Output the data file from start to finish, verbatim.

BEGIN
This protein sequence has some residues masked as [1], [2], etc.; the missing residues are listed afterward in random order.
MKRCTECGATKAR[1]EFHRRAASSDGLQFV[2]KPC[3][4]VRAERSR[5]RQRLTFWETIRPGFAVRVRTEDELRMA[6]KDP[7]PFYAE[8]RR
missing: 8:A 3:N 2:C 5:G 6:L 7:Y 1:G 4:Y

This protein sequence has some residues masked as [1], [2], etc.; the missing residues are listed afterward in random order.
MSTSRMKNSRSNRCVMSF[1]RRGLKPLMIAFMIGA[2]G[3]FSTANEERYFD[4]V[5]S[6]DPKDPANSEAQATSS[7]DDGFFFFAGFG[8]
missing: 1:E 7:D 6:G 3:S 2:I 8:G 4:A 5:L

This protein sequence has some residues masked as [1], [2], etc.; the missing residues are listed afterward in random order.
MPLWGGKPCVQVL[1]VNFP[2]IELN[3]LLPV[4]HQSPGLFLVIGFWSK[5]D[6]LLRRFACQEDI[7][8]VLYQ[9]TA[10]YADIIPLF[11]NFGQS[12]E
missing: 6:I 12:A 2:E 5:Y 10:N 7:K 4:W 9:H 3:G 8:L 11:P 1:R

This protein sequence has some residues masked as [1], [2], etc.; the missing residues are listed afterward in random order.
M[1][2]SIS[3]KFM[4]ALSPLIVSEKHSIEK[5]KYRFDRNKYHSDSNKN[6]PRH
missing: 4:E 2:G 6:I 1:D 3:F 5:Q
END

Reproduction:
This protein sequence has some residues masked as [1], [2], etc.; the missing residues are listed afterward in random order.
MKRCTECGATKAR[1]EFHRRAASSDGLQFV[2]KPC[3][4]VRAERSR[5]RQRLTFWETIRPGFAVRVRTEDELRMA[6]KDP[7]PFYAE[8]RR
missing: 8:A 3:N 2:C 5:G 6:L 7:Y 1:G 4:Y

This protein sequence has some residues masked as [1], [2], etc.; the missing residues are listed afterward in random order.
MSTSRMKNSRSNRCVMSF[1]RRGLKPLMIAFMIGA[2]G[3]FSTANEERYFD[4]V[5]S[6]DPKDPANSEAQATSS[7]DDGFFFFAGFG[8]
missing: 1:E 7:D 6:G 3:S 2:I 8:G 4:A 5:L

This protein sequence has some residues masked as [1], [2], etc.; the missing residues are listed afterward in random order.
MPLWGGKPCVQVL[1]VNFP[2]IELN[3]LLPV[4]HQSPGLFLVIGFWSK[5]D[6]LLRRFACQEDI[7][8]VLYQ[9]TA[10]YADIIPLF[11]NFGQS[12]E
missing: 6:I 12:A 2:E 5:Y 10:N 7:K 4:W 9:H 3:G 8:L 11:P 1:R

This protein sequence has some residues masked as [1], [2], etc.; the missing residues are listed afterward in random order.
M[1][2]SIS[3]KFM[4]ALSPLIVSEKHSIEK[5]KYRFDRNKYHSDSNKN[6]PRH
missing: 4:E 2:G 6:I 1:D 3:F 5:Q